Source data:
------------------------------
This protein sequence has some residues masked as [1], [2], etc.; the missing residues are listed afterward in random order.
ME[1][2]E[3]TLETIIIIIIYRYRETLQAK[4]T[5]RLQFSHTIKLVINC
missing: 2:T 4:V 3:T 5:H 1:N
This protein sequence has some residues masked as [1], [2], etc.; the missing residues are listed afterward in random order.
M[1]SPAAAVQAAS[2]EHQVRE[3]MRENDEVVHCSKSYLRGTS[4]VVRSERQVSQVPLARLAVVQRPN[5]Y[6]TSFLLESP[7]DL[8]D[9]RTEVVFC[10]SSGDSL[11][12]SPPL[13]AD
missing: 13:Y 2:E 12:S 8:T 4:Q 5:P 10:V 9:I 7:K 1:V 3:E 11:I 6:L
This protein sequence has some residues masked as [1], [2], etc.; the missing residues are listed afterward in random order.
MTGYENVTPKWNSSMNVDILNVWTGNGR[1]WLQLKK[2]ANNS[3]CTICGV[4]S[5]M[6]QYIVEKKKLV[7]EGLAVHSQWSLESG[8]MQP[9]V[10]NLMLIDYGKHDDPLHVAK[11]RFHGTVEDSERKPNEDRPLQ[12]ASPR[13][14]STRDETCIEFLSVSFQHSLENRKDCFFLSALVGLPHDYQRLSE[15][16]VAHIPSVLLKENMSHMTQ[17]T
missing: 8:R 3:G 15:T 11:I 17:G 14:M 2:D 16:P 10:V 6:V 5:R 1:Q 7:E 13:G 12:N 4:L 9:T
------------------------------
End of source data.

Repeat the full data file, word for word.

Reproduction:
This protein sequence has some residues masked as [1], [2], etc.; the missing residues are listed afterward in random order.
ME[1][2]E[3]TLETIIIIIIYRYRETLQAK[4]T[5]RLQFSHTIKLVINC
missing: 2:T 4:V 3:T 5:H 1:N
This protein sequence has some residues masked as [1], [2], etc.; the missing residues are listed afterward in random order.
M[1]SPAAAVQAAS[2]EHQVRE[3]MRENDEVVHCSKSYLRGTS[4]VVRSERQVSQVPLARLAVVQRPN[5]Y[6]TSFLLESP[7]DL[8]D[9]RTEVVFC[10]SSGDSL[11][12]SPPL[13]AD
missing: 13:Y 2:E 12:S 8:T 4:Q 5:P 10:V 9:I 7:K 1:V 3:E 11:I 6:L
This protein sequence has some residues masked as [1], [2], etc.; the missing residues are listed afterward in random order.
MTGYENVTPKWNSSMNVDILNVWTGNGR[1]WLQLKK[2]ANNS[3]CTICGV[4]S[5]M[6]QYIVEKKKLV[7]EGLAVHSQWSLESG[8]MQP[9]V[10]NLMLIDYGKHDDPLHVAK[11]RFHGTVEDSERKPNEDRPLQ[12]ASPR[13][14]STRDETCIEFLSVSFQHSLENRKDCFFLSALVGLPHDYQRLSE[15][16]VAHIPSVLLKENMSHMTQ[17]T
missing: 8:R 3:G 15:T 11:I 17:G 14:M 2:D 16:P 10:V 6:V 5:R 1:Q 7:E 13:G 12:N 4:L 9:T